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 Post subject: TI electrical systems
PostPosted: Thu Sep 21, 2017 3:01 pm 
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Location: Colorado
I see lot of people (especially people that fish) with fish finder / chart plotters on their boats.

I dont fish but had a few years old Lowrance Elite 4 GPS fish finder / chart plotter laying around so decided to mount it to the TI. There are a few pictures of battery installs on TI's but of course according to the "serial modifiers code", I had to do things a little different.

I use that Lowrance mainly to tell my speed and water depth but I also have it set up to display total distance traveled, water temp and battery voltage. Ive used it a couple times now.. very visable and if nothing else, somewhat fun. This Lowrance has a peak speed reading also but its completely out of whack. I have seen a peak speed reading of over 20 mph with the boat sitting on the trailer in the driveway. So I dont have that displayed.

FYI, the transducer was REAL easy and slick to mount with the dedicated spot on the after 2015 TI.

I put a bunch of pictures and description of what I did here http://analogengineering.com/sail/hobie ... _hobie.htm

My setup battery has to be charged in the garage where I have 110 VAC. Anyone else want to share what they did??


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PostPosted: Thu Sep 21, 2017 3:26 pm 
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A little on solar which I dont plan to use with the TI

I have a 30 watt solar panel on my sailboat with an MPPT controller. There are all sorts of ways to size solar panels some even with multiple digits of accuracy for solar daily output. The high accuracy doesnt mean much for a charging source that can vary by 70% day to day.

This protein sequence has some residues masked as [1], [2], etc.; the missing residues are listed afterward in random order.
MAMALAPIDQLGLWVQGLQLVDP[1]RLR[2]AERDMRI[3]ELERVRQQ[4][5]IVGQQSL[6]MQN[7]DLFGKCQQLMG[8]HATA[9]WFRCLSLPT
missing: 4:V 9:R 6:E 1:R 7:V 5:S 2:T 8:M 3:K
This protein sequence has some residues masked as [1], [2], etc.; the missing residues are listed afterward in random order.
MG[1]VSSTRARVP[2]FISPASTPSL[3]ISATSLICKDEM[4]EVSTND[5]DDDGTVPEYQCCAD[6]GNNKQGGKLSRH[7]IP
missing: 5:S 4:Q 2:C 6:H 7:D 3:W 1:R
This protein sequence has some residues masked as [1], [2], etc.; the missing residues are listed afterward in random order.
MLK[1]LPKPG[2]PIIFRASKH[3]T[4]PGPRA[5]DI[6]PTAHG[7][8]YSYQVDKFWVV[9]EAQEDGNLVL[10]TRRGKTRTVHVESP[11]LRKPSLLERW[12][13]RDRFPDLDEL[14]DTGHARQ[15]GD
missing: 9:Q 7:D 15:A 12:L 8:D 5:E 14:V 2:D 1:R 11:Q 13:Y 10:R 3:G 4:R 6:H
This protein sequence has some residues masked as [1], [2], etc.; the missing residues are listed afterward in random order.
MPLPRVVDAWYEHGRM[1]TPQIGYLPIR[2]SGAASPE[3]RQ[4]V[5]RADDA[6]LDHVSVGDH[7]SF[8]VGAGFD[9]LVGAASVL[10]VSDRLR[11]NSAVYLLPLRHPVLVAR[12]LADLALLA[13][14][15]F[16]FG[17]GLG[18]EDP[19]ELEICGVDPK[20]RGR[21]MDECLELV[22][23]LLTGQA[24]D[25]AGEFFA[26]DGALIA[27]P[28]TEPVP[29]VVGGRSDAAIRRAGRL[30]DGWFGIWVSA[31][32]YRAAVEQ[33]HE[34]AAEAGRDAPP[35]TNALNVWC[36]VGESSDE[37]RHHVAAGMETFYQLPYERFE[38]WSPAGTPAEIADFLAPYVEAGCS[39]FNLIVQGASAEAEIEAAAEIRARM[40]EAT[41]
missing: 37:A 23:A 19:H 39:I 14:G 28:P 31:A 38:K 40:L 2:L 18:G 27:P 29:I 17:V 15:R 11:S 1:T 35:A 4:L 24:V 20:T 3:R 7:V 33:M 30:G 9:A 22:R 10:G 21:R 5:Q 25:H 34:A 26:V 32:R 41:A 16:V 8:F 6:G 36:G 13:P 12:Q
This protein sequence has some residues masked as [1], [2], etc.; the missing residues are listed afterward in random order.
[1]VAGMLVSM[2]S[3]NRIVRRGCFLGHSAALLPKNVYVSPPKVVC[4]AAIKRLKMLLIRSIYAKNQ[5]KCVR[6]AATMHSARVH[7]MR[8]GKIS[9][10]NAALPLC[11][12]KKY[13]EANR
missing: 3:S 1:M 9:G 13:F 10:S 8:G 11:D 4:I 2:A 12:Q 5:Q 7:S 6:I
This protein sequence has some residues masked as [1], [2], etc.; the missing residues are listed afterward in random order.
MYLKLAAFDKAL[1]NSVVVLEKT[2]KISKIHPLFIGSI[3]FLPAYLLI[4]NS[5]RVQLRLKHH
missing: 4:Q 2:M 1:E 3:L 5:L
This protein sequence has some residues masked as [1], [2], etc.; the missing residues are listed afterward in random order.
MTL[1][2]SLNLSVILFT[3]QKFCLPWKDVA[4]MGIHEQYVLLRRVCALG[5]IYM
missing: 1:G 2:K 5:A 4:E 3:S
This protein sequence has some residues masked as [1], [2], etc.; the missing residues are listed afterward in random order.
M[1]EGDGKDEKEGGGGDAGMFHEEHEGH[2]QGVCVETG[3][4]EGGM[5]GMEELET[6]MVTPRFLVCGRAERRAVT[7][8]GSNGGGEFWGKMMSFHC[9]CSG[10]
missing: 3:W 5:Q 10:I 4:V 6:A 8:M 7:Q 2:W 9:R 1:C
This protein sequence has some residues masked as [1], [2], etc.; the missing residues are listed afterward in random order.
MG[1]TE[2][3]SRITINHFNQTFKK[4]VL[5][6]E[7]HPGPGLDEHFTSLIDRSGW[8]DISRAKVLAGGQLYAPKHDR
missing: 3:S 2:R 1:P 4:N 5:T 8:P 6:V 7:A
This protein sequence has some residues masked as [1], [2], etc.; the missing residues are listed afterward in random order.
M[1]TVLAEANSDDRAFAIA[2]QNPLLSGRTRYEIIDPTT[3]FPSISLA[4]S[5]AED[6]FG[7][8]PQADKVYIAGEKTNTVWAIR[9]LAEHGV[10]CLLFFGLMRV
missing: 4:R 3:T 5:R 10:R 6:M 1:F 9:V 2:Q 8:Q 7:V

I know Torqueedo gives capacity in Watt*hours and this is technically what should be used but the sailboat people mostly use amp*hours with the implication that its always a 12 volt system.

With my 30 watt panel and MPPT charge controller on the sailboat, I have measured about 10 amp hours generated on a sunny day. So a rule of thumb for my best output would be that the amp hours generated in one day is 0.3 times the panel rated watts. That is about as good as it "typically" gets and I normally just use rule of thumb of .25. Ie, if I have a 10 watt panel, I would assume that I would get 2.5 amp hours per day out of the panel (10 * .25 = 2.5).

So for my very low power setup, how much solar panel would I need to replenish everything I used per day?

Chart plotter only uses .19 amps and if I use it for 8 hours per day, that is 1.52 amp hours. Say I add in a little extra for charging other stuff so maybe go for a total of 2 amp hours per day.

Using that .25 rule of thumb, Panel watt rating * .25 = 2 amp hours. So Panel watt rating would need to be 8 watts. Ie, 8 *.25 = 2 amp hours.

Im not likely to put a solar panel on at the moment with day outings where I just plug the battery charger in when the boat is in the garage.. but I think a 10 watt panel would be all I would need.


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PostPosted: Thu Sep 21, 2017 8:21 pm 
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I am on the hunt for a torqeedo solar panel myself. I think it would work well for my situation. I tend to sail to a beach for the kids. There i could lay it out while they play to recharge (3-6 hrs pending on how much food we brought for the kids). During that time i putz on the SUP or sail around.